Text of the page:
You bring up an intersting point. While I’m sure the new Impala will be a fine car that will satisfy the leagues of middle aged women who buy them, why in the world would you spend 40k on this ho-hum sedan when there are options like the Charger and 300 (in RWD and AWD at that price range) that are really, really nice cars. The Chrysler 3.6L is much more satisfying than the GM 3.6L, especially when paired with the 8 speed.

    • 0 avatar
      th009

      Having rented lots of Impalas, Camrys and Chargers, I would say all of them are “kinda cheap looking inside.” The Fusion and Malibu are appreciably better in that regard.

    • 0 avatar
      CoreyDL

      Do you consider the Charger a big car? I really don’t. It’s the same size as an Accord.

  • avatar
    Easton

    Another barely-adequate car from GM. Not a bad car but nothing special to compel one to select it over one of its competitors, just like the rest of Chevy’s lackluster, ‘good enough’ line-up. No All-wheel-drive, no high performance model, no unique features. New Impala is destined to be yet another quickly forgotten car.

    • 0 avatar
      OldandSlow

      That brings up an interesting question. Can Chevrolet grow market share with products that are only ‘good enough’ to meet the stamp of approval of a GM in-house focus group?

  • avatar
    danio3834

    I’m sure driving dynamics will be unremarkably middle of the road. Adequate, nothing to write home about. I’m sure the power provided by either powertrain will also be the same, adequate.

    The styling is nice from the front, but that body line on the 1/4 panel, I can’t stand it. It’s like an Avenger, which is mostly an inoffensive design until I look at that same aspect. I just can’t deal with it.

  • avatar
    dude500

    I wonder if the new Impala is really that bad. As Jack had written in an article about the “Wobble”, maybe this is the car that is just too easy to pile on, no matter how good it is. These writers would probably say the same thing about the old Impala, which seems to be good enough for what it was designed for (even Jack states that he only warmed up to it recently). In any case, I’m looking forward to Jack’s review!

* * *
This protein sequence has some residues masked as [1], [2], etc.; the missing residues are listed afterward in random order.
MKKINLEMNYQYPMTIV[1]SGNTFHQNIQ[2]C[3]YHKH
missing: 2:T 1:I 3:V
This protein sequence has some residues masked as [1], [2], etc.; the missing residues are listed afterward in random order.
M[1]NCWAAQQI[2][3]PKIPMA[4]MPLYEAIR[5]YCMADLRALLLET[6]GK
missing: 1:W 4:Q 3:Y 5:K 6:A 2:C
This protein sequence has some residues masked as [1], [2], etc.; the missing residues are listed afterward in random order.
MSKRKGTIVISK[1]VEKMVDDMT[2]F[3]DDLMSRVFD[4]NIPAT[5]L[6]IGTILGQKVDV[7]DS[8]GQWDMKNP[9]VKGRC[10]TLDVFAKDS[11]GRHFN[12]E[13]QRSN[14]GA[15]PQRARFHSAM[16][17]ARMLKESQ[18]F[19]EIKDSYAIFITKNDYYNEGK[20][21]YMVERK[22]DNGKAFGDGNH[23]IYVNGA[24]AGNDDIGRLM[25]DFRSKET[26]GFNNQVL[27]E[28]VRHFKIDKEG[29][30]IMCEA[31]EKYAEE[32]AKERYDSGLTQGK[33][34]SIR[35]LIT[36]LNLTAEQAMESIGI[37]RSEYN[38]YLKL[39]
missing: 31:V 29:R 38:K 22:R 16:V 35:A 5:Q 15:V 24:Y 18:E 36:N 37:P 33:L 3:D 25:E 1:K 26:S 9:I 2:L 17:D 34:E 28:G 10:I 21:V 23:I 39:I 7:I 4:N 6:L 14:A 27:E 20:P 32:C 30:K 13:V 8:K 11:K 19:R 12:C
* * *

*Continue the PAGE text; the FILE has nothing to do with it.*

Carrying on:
• avatar
    Zackman

    Well, all I can say is that the comparison between my old 2004 3.4L base model w/Sport Appearance upgrade vs. my 2012 LTZ is night and day.

    The 2012 is a completely different animal when it comes to driving dynamics. After all, it has StabiliTrak, Traction Control, the 3.6L rocket sled engine and more goodies my 2004 didn’t have.

    The 2012 is much more solid in cornering, but it isn’t my old MX5! I didn’t buy the car to carve corners, nor expect it to, but to cruise the highway for my commute. That it does very well, so no complaints from here.

    Are there better cars? Perhaps, but I’m not a Camry or an Accord guy, and my old 2004 was just as reliable as our 2002 CR-V. Should have kept it a bit longer, as I see it at work every other week – the guy who bought it prefers it over his 2001 Crown Vic!

    You know, when the new-car bug bites, it’s hard to cure ;)

    W-body? Well, it’s worked for me so far…

  • avatar
    philadlj

    Don’t get me wrong: after the critical grilling and tepid public response to the Bestest Pat-Yourself-on-the-Backiest American Malibu EVAH and its awful hybrid version, The Impala deserves increased scrutiny. With the Cruze and Sonic, previously awful models were greatly improved; but the new Malibu doesn’t feel like enough of an improvement over the old (which was far from perfect but by no means awful. I maintain it’s better-looking than the new one, too.)

    But I’m still not going to put much stock in one yahoo from Yahoo!’s (they’re still around? huh!) brutal assessment, especially when I’m pretty sure he’s still bitter about the “no more working from home” policy. Also, one man’s barely adequate, sluggish, spongey, clumsy, half-inflated, unappealing car is another man’s chariot. Maybe the Impala just isn’t his bag, but in that case, neither would an ES, Avalon, Azera, or Cadenza.

    And let’s not forget: the Impala isn’t meant to be anything more than adequate in terms of performance. Performance is the purview of the new RWD, V8 SS. If Captain Haddock was looking for a car that would “stick a hand down his trousers and have a little rummage” (automotively speaking), he was barking up the wrong tree.